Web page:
Girl on Fire: Being respectful is still important
[As seen in Creston News Advertiser, December 4, 2014]
During Thanksgiving and the following weekend, I spent my time with my mom’s family in Auburn, and dad’s family in Parkersburg and Clarion. Saturday I drove the three hours home, with a stop in Ankeny to drop my sister Brianna off at her apartment.
During the drive, Brianna and I talked about the festivities, focusing on my dad’s family. My grandparents on my mom’s side passed away when I was in high school and college, but my dad’s parents are both still alive and kicking. Being around them this holiday reinstated the fact that I know they won’t be around forever.
I also found it interesting because at events like this, I people-watch and see my relatives’ different personalities radiate through the room.
This year my dad, aunt and uncle pitched in and bought my grandparents an iPad. I think, like most people in the older generations, they were appreciative, but the amount of learning and technology in just a little tablet overwhelmed them.
The personalities burst in the room after that, with one relative downloading all sorts of applications, and another trying to teach my grandparents how to work the device while it’s being used by someone else.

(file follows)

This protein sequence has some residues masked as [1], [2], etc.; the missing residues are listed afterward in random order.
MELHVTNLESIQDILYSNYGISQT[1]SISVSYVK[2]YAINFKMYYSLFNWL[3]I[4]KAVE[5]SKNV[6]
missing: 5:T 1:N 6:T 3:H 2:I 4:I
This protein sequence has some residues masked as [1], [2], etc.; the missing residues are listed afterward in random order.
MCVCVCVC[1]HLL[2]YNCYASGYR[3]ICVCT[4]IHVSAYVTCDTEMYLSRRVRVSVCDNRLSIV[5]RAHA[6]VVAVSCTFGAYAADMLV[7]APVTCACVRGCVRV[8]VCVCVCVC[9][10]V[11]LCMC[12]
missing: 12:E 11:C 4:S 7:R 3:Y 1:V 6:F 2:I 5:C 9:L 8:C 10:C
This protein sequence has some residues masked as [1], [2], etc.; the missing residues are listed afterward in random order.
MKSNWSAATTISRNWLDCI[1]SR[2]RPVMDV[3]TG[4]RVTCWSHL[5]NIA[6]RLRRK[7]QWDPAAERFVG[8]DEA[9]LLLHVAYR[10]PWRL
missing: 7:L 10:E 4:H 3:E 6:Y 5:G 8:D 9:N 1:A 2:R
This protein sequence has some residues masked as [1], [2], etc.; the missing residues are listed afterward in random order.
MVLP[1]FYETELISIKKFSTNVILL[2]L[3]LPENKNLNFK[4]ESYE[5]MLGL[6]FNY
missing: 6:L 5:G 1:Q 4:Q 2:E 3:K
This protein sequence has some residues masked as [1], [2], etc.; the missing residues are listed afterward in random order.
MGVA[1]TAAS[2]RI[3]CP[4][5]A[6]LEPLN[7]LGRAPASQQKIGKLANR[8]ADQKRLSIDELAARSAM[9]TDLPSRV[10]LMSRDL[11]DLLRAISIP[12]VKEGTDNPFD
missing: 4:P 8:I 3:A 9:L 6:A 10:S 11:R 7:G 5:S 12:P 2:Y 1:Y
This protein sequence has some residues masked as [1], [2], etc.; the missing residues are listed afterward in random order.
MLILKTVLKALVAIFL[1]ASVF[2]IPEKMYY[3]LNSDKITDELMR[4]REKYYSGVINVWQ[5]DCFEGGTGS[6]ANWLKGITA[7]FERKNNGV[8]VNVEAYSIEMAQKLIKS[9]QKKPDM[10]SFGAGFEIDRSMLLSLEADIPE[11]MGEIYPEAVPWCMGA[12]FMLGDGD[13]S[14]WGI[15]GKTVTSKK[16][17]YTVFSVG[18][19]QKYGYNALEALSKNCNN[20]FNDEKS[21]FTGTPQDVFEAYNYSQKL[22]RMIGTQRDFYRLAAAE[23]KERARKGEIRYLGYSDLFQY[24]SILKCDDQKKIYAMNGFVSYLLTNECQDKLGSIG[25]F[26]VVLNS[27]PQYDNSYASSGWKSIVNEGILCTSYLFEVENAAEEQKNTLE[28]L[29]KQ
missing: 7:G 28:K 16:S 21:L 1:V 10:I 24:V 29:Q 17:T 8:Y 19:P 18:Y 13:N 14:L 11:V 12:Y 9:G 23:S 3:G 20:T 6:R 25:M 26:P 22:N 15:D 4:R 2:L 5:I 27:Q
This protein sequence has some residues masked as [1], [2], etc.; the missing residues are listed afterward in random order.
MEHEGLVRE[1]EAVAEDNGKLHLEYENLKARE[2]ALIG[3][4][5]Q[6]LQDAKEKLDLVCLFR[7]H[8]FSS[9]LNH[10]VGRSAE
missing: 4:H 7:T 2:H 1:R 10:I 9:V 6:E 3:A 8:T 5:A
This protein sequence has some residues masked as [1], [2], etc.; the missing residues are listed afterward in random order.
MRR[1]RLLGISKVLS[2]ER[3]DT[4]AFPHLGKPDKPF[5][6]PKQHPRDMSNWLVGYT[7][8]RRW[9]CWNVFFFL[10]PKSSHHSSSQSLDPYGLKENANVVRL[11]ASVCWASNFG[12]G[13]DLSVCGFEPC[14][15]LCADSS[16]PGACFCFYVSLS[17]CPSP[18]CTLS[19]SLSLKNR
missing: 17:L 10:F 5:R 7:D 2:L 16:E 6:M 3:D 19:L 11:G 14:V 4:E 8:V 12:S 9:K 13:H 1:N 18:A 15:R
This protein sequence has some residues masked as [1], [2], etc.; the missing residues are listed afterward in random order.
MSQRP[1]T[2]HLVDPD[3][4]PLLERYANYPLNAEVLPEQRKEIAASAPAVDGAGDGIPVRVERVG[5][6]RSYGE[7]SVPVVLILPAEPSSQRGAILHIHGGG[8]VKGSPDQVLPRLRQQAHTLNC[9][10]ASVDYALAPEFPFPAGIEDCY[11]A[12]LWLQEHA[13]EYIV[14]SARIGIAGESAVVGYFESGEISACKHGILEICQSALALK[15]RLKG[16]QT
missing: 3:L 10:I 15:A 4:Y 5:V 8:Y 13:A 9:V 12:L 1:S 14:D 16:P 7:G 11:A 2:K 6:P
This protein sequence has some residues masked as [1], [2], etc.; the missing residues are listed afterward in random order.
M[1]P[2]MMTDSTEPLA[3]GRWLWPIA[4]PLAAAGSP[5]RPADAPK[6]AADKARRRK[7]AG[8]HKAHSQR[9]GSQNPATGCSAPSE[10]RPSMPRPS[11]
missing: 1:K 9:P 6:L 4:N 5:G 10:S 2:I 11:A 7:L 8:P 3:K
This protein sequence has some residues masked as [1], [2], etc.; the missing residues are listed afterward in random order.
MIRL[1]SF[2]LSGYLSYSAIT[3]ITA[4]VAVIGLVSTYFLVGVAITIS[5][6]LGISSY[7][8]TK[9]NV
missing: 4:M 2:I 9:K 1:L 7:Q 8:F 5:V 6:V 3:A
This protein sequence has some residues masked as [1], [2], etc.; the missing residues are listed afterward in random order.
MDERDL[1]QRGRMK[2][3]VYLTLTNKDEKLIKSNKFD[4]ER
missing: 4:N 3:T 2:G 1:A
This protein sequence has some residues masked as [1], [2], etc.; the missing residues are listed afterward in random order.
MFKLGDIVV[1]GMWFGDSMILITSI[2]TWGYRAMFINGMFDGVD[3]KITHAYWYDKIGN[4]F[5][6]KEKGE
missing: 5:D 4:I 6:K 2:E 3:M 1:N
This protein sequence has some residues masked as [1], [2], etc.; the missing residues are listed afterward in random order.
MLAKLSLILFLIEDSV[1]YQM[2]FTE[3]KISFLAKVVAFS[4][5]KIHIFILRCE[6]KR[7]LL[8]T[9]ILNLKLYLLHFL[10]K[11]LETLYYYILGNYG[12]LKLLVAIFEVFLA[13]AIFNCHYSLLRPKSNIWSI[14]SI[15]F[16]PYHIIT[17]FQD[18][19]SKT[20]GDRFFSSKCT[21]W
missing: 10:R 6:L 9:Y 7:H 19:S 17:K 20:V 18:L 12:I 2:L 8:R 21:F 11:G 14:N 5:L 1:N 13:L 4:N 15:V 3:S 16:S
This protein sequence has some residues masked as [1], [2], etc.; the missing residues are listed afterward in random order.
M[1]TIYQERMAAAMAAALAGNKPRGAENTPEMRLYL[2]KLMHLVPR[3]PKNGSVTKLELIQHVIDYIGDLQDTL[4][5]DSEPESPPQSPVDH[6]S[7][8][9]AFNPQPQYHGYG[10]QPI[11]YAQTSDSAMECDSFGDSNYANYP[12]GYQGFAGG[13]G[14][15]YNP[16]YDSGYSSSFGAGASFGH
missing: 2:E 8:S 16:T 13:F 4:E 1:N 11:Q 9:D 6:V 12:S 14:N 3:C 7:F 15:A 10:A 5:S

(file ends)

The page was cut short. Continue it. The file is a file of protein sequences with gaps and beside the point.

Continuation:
It was crazy, to say the least. Then, while one of the relatives was messing with the iPad, my grandmother asked that person a question about it, and was told to shut up.
I realize many people think the generations of today have no respect for their elders, but I honestly can say I respect those who respect me and those around them. When someone tells my grandmother to shut up, let alone a relative of mine, I lose all respect for that person.
It was this act that put my grandparents into perspective for me. They are in their 80s and slowly becoming the frail human beings that we all will become someday. They are loving, caring people who don’t deserve disrespect.
I’ve always found it interesting that when I read articles in the newspaper or online, I want to be a better person because of it. The neat BuzzFeed and Huffington Post stories about disabled people with a positive outlook, or those overcoming obstacles stick out to me and make me want to be a better person, but just like a lot of things, it doesn’t really hit home until it happens to you personally.
This situation with my relative was a personal occurrence. That’s what made those feature stories hit home, and what made me want to be a better person to family and strangers.
I hope someday to be able to give back what I receive in terms of kindness from family, friends and strangers I meet on the street. This world needs a little more of that floating around.